We now drove around to the Visti Du Rei, "The Kings View" to look down on Setes Cidades, and the two lakes in the volcano crater.  The larger lake at the top is Lagoa Azure, the blue lake, and the lower lake, lagoa Verde, the green lake.  At certain times and in certain light the water takes on these colours, you could just about make the distinction today.

Leaving the view point, we took the road down into the crater, and made our way through the village of Setes Cidades, and then back up out of the crater the other side, and down towards the village of Mosteiros.  We stopped at an old whale watching look out point, and looking to the north we could see the village close to the sea.

From the look out we drove down to the village following a truck with dogs in the back, and two dead rabbits hanging from the bars, so we now knew what the dogs were hunting.  Mosteiros was a quiet village by the sea, the light was very atmospheric, and out in the the bay the dark islands and stacks contrasted with the calm grey waters of the bay.

We completed the rest of the tour in differing weather conditions, the clouds would move in from the south, and there would be the odd shower, and then we would be back into sunshine. 

The next day the whale watching trip was cancelled once again, and the prognosis was that the trips would be cancelled for the next two days, however worse news was that Helen had been taken ill overnight.  As a result we headed out in the car in the afternoon.  The weather was lousy with rain and low cloud, and for the majority of the journey we could see a thing, the fog was so thick.  For some unknown reason we decided to follow the bullfinch route, and only succeeded in getting lost, and passing the same road construction site twice, and a road sweeper four times.  As a result we headed back to the hotel.

The next day, Tuesday, Helen was feeling a little better, but the weather wasn't.  With high winds and rain we decided once again to explore the island to see if we could find better weather, something that is possible on this rock in the Atlantic.  After finally getting out of the car park we headed west to Mosteiros again, and finally stopped to watch the sea crashing onto the rocks.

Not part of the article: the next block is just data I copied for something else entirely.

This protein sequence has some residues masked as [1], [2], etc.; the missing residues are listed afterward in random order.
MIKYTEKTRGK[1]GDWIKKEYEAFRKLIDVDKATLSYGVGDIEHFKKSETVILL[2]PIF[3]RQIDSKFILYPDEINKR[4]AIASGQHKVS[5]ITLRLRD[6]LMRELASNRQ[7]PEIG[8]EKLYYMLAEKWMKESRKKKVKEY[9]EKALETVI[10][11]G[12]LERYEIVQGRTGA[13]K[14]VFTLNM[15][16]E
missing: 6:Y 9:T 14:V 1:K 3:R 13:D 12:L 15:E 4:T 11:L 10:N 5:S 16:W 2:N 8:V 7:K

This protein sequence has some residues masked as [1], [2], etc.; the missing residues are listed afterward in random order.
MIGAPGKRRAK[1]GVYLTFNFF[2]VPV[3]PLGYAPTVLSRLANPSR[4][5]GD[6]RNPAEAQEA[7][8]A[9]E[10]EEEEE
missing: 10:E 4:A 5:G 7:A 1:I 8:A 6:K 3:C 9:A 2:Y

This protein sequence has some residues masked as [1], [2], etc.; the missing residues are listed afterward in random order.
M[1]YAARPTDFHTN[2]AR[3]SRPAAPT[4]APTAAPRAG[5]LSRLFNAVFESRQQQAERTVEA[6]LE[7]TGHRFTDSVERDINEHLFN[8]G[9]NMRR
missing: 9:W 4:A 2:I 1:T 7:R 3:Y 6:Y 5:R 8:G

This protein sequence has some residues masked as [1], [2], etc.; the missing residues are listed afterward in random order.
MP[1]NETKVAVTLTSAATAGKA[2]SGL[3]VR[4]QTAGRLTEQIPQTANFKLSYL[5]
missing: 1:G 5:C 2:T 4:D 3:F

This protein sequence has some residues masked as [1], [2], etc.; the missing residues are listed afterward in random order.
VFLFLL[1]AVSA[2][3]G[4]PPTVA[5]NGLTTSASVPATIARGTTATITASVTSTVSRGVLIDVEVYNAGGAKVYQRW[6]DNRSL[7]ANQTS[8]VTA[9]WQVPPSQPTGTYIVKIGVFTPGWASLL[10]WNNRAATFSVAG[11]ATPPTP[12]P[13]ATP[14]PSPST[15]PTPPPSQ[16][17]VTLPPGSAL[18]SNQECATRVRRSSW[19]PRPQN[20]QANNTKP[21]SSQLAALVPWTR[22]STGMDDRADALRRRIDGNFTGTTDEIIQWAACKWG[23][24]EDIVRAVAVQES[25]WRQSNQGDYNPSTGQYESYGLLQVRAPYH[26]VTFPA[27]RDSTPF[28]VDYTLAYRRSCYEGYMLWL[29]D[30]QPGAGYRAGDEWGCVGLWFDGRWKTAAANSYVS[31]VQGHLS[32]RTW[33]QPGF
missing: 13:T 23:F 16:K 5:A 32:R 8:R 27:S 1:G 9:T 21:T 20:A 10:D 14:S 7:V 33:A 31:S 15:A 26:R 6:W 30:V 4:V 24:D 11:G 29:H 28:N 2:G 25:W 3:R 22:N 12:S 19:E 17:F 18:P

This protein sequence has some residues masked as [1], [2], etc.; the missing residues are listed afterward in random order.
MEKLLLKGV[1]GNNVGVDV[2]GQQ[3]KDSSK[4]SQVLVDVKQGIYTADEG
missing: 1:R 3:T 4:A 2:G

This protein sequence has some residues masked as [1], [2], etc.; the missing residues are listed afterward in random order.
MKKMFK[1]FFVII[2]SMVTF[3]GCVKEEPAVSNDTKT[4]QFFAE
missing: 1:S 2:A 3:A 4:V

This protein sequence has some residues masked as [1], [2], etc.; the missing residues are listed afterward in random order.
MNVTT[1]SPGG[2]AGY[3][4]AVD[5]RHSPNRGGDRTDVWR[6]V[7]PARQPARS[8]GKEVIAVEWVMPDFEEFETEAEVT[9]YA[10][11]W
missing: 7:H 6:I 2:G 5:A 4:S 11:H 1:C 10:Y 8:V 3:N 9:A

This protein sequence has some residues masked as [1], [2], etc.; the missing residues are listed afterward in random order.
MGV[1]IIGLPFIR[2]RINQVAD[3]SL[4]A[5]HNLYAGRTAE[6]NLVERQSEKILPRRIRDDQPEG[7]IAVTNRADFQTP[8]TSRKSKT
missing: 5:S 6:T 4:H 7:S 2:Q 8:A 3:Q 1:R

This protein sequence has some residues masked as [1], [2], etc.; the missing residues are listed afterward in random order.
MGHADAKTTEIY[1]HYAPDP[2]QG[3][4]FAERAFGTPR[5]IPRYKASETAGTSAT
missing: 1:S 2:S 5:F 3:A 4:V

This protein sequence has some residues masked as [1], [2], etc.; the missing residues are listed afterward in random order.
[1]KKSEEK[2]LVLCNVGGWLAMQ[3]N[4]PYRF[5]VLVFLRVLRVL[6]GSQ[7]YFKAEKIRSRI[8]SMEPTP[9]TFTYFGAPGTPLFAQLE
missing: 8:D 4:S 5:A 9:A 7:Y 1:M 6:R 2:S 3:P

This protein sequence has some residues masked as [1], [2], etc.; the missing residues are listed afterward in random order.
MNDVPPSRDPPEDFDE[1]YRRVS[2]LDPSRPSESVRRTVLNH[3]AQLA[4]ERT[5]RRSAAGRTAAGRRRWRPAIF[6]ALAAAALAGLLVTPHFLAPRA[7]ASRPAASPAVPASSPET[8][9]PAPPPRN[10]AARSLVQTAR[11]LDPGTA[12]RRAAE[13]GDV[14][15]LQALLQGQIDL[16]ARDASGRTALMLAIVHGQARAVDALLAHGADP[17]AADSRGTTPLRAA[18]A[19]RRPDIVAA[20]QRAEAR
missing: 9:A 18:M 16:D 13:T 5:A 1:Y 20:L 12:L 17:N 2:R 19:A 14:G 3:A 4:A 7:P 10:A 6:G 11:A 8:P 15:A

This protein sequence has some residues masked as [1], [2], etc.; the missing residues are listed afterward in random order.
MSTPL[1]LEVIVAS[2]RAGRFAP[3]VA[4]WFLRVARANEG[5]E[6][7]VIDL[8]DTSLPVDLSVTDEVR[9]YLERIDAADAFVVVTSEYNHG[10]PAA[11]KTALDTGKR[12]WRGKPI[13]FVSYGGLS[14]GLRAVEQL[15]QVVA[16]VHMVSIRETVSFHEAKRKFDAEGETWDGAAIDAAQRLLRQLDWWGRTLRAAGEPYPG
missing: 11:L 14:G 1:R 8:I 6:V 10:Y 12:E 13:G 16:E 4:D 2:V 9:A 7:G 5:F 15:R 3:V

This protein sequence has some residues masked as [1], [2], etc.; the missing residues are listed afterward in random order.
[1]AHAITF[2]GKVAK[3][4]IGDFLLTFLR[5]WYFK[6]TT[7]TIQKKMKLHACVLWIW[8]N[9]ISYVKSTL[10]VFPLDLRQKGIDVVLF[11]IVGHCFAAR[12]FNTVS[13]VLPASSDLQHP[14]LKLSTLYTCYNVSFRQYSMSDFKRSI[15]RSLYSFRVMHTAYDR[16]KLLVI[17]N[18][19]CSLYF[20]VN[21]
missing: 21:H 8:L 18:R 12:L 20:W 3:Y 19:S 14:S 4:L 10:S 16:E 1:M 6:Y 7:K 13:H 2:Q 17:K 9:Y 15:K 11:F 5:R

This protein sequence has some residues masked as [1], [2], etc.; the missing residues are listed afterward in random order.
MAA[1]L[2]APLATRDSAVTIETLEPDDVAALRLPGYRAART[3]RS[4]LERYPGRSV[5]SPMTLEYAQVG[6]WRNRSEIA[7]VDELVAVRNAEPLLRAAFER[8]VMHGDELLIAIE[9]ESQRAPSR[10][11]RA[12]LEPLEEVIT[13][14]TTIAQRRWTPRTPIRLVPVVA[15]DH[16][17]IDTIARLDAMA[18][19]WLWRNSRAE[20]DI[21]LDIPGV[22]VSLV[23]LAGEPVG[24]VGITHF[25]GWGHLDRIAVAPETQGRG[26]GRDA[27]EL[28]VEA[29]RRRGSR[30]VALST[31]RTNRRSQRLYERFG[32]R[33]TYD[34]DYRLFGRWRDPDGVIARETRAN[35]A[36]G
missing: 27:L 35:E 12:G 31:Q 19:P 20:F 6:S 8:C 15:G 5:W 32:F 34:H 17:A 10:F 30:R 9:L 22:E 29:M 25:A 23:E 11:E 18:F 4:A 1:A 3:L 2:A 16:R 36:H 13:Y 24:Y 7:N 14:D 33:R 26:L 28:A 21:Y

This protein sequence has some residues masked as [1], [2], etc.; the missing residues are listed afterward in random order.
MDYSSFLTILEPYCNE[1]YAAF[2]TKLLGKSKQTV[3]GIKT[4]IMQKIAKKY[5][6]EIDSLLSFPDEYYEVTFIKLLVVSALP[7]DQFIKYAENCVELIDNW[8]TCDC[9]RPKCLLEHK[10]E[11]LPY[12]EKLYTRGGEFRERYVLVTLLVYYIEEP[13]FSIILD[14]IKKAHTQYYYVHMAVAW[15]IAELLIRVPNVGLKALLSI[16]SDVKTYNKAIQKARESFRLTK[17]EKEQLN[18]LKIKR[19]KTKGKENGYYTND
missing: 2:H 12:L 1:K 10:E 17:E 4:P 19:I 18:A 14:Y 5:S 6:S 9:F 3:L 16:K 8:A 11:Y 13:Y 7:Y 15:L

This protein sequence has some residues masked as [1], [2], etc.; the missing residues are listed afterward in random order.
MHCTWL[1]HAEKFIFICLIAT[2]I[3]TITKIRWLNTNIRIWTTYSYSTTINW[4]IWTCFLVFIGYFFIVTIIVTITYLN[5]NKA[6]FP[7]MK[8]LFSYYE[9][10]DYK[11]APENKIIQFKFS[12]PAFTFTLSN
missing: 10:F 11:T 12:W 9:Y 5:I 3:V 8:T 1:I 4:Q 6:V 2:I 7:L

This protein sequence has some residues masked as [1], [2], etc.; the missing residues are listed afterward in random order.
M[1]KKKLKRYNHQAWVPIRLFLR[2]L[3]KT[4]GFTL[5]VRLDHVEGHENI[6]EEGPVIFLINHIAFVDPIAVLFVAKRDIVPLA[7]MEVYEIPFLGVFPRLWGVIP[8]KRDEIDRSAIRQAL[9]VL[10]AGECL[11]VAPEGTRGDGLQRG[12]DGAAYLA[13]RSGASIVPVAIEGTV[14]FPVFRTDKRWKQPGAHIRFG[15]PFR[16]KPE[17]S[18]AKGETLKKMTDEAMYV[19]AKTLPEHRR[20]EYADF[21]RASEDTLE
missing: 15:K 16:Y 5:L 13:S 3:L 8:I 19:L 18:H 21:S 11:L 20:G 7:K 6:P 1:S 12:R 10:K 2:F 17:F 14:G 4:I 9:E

After this photograph was take we drove down to get closer to the rocks, parking on the corner in the pull off area.  Minutes after stopping we were shocked to see a truck narrowly miss us, skid and tip over depositing a load of breeze blocks onto the path literally feet from our car.  The driver was alright, but we decided it was time, to retire to the safety of Ponta Delgado for the rest of the day.

Wednesday started brighter, with blue skies and sunshine, but still with the very strong wind.  We decided to visit the lakes around Furnas, and as we took the southern coast road we could see that the sea was very rough.  Pausing at San Roque, the waves could be seen pounding the beach and rocks.

Moving on, after a few miles we turned inland and started the ascent up the crater towards Lagoa Fogo or lake of fire.  This basin is actually the most recent crater on the island, evolving between 30,000 and 12,000 years ago, with the most recent eruption in 1563.  Today though the silent lake reveals nothing of its violent past.  The road winds up to several view points where you can take in the whole lake, and appreciate the steepness of the crater sides.

Cutting through the silence of the mountains were the calls of the Azorean Yellow-legged Herring Gulls.  They could be seen flying around the face of the crater sides, providing a similar habitat to sea cliffs that the gull would normally use.

The road then takes us down the other side of the crater towards the north.  About half way down we stopped to visit a waterfall that is a popular place with the locals as the water is constantly warm.  The valley area was being developed with buildings, and it did not look as picturesque as described in the guide books.  It was though very lush with vegetation, and the steam from the warm water could be seen rising through the ferns.  In several places the water could be seen boiling through the ground, forming small craters, giving some idea of how the massive volcano craters were formed.  Wildlife was very sparse, we did hear frogs calling, and as were everywhere else there were lots of Grey Wagtails.

Our next stop was Ribeira Grande, a village named after the river that flows through and out into the sea.  We walked along the river to the beach, and once again was mesmerised by the waves coming onto the beach.

As we watched the surfers, we were also given some nice views of a Little Egret that flew past, and then ran around fishing in the surf.